From Hindupedia, the Hindu Encyclopedia

By Swami Harshananda

Airāvata literally means ‘born out of water or ocean’.


Airāvata, The Mount of Indra

When the devas (gods) and asuras (demons) started churning the kṣīra-samudra[1] for getting amṛta,[2] several divine and mysterious objects emerged out of it. The majestic Airāvata,[3] the four-tusked white elephant, was the one. Indra, the chief of the devas chose it as his mount.

Airāvata, Son of Bhadramanasa

According to another version, Airāvata was the offspring of the elephant Bhadramanasa which Indra claimed as his mount. Indra, who is also the presiding god of the rain, pours rain while sitting on this elephant. Indra threw the sacred garland given by the sage Durvāsas on this elephant out of arrogance and pride. The airāvata in turn threw it under its feet and trampled it thus enraging the irascible sage who cursed Indra to lose his sovereignty.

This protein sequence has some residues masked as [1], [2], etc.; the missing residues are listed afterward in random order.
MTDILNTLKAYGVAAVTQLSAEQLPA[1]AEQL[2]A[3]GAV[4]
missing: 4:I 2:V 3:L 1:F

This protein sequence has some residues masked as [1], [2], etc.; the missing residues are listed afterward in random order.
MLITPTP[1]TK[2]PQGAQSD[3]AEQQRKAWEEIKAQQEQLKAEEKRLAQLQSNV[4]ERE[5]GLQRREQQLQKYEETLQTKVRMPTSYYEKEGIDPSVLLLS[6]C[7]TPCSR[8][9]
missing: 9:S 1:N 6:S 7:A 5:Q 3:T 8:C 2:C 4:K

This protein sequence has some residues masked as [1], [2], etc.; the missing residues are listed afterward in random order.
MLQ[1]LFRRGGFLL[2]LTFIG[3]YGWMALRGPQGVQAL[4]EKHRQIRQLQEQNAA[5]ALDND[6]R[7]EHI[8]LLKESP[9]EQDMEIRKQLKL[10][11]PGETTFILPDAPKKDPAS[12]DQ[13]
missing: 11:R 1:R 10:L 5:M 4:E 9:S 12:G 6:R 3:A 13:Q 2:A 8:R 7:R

Airāvata, Support of Earth

Airāvata is also the name of the elephant supporting the earth on its eastern quarter. It is one of the eight elephants known as aṣṭadig-gajas. It is believed to be supporting the quarters. It is sometimes described as the king of elephants and a prototype of all the elephants.[4]

Airāvata , Serpent King

‘Airāvata’ is also the name of a serpent king who is said to have protected Aśvasena, the son of Takṣaka.[5]


  1. Kṣīra-samudra means milk-ocean.
  2. Amṛta means ambrosia.
  3. Airāvata is also called Airāvaṇa.
  4. Viṣṇupurāna 1.22
  5. He is the another serpent king.
  • The Concise Encyclopedia of Hinduism, Swami Harshananda, Ram Krishna Math, Bangalore